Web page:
FEBRUARY 2 1990 was a watershed day in modern South African history. It was yesterday 20 years ago that then president FW de Klerk shocked the world by announcing that "restrictions" on the ANC, Pan Africanist Congress and SA Communist Party had been rescinded.
Two decades later South Africa is a different world. We have taken giant strides towards reaching the promise of those heady days of 1990, though there is still a lot of work to be done.
As we reflect on De Klerk's speech it is easy, with hindsight, to spot the shortcomings of the speech and the political scenario that unfolded as a result.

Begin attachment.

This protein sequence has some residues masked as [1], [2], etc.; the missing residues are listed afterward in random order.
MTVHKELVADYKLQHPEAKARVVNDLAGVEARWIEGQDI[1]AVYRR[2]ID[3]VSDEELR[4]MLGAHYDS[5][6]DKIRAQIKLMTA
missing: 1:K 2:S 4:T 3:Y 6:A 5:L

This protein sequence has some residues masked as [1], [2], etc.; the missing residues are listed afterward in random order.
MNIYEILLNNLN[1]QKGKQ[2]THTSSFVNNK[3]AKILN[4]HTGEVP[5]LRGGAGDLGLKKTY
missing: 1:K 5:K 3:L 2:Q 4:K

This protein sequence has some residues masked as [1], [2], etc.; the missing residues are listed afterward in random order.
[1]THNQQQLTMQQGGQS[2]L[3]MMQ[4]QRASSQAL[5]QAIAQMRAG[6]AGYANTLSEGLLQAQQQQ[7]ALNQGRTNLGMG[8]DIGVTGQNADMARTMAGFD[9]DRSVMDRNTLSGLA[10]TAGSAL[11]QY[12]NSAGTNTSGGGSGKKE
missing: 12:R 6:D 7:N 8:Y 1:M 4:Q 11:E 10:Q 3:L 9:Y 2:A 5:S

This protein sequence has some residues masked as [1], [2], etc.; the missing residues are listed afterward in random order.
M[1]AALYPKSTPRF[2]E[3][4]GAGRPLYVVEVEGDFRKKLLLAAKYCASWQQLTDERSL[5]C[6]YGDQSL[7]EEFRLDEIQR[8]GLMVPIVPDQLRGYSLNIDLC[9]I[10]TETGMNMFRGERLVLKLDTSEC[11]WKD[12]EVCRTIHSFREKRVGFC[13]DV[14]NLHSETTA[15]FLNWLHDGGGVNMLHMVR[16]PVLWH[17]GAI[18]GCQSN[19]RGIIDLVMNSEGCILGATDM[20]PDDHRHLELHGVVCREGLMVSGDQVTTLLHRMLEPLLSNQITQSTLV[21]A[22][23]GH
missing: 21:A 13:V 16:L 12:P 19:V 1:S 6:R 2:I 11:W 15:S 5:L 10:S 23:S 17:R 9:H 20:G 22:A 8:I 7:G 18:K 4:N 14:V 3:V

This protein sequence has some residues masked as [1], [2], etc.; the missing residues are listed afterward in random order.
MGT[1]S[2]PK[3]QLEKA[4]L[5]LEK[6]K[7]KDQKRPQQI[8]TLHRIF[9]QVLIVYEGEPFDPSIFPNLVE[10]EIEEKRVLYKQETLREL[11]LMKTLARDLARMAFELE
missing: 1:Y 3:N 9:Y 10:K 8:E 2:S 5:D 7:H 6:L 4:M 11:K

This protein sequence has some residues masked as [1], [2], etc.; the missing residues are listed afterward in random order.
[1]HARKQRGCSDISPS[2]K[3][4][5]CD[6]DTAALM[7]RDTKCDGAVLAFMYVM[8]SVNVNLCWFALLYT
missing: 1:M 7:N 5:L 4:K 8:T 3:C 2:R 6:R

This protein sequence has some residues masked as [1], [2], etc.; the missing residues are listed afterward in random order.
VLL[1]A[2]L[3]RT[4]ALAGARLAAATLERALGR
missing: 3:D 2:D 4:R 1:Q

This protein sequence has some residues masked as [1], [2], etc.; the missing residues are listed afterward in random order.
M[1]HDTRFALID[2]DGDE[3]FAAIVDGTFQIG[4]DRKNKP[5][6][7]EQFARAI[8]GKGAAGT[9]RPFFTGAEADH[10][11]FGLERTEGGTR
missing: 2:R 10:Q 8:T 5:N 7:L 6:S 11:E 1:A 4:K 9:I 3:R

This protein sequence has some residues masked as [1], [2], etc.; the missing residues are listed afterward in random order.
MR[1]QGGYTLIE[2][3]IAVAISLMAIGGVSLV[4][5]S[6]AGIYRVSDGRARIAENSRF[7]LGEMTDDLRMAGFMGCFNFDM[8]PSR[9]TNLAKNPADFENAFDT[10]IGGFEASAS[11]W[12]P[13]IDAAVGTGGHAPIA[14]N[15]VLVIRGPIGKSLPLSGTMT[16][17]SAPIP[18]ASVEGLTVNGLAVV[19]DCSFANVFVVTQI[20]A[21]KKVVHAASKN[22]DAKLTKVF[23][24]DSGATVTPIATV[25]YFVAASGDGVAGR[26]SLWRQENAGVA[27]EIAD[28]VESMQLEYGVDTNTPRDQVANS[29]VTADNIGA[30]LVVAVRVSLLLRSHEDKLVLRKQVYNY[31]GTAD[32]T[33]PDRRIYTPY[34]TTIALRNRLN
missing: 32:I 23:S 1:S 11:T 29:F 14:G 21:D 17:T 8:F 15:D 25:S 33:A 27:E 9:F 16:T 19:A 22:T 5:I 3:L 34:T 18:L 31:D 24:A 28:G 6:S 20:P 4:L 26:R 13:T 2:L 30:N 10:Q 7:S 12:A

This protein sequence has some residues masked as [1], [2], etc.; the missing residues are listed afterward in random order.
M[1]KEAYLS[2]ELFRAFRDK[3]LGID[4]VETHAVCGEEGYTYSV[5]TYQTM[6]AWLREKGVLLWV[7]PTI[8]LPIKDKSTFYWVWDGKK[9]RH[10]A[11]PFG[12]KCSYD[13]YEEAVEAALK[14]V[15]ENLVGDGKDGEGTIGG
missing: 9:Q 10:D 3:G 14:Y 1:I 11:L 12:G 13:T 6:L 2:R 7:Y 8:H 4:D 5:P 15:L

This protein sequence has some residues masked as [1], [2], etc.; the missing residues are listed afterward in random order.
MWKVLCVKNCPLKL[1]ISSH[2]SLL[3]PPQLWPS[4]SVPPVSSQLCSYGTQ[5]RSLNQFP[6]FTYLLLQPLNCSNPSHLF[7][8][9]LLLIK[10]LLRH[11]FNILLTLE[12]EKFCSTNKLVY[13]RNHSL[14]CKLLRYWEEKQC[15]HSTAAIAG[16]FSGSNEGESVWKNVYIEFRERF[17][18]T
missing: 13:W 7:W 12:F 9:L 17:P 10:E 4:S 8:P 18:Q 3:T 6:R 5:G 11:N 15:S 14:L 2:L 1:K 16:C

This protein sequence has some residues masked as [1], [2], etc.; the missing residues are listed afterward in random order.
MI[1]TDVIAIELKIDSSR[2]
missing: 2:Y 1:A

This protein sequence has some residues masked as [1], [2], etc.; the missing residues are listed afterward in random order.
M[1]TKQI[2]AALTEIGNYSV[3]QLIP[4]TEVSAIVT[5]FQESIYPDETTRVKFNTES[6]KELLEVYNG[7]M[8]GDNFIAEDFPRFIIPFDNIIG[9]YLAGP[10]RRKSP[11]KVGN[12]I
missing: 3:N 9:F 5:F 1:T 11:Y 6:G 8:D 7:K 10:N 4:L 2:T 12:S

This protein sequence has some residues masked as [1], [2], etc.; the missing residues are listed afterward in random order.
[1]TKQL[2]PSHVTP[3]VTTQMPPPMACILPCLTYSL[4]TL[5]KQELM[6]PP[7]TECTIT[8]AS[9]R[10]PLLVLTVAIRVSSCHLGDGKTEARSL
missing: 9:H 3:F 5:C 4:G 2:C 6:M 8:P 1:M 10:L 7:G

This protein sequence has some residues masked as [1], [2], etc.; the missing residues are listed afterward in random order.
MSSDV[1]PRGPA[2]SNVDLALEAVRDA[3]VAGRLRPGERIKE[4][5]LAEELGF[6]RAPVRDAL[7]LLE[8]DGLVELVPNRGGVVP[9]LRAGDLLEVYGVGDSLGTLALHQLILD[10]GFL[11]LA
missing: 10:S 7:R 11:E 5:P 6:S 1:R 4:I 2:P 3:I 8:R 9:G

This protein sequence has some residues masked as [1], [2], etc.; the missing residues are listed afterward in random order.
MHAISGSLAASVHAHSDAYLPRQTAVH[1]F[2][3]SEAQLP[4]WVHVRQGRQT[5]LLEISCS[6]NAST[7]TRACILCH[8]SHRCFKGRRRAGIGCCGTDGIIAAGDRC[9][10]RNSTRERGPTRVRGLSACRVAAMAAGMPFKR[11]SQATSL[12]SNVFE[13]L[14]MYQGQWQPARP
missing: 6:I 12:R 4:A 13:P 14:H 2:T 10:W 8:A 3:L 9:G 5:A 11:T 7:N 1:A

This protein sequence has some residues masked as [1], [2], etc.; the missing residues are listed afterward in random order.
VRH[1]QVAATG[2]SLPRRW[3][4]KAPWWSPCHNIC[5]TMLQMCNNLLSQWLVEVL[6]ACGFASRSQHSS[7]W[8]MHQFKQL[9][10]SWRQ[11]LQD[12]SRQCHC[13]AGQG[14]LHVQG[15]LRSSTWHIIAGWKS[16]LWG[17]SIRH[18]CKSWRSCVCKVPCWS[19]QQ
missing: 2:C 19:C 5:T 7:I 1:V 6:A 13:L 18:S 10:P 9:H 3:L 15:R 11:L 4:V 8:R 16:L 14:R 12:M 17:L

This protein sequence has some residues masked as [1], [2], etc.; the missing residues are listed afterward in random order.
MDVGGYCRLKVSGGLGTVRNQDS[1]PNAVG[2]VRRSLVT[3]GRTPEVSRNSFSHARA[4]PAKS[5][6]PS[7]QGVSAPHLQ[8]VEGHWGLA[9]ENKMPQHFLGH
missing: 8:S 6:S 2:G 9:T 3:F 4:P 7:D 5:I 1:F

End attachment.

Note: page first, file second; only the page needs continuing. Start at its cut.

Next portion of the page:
We should remember, though, that the leaders who had to chart a path to what was going to be a new South Africa had to make their own template to work from.
Mistakes were certainly made and concessions that some now believe to have been costly were entered into.
Given the circumstances they had to work with, the 1990 leaders across the political divide deserve praise rather than the easy derision that comes with being wiser after the fact.
There is no doubt that, even if it was a necessary move, it was bold of De Klerk to start a process of effectively handing power over to a black majority. It was valiant of Nelson Mandela to lead discussion when the then president had stated that the economic regime would not change even if political power changed hands.
Our imperfect past delivers a challenge to today's political and civil society leadership to ensure that the next 20 years are better than the last.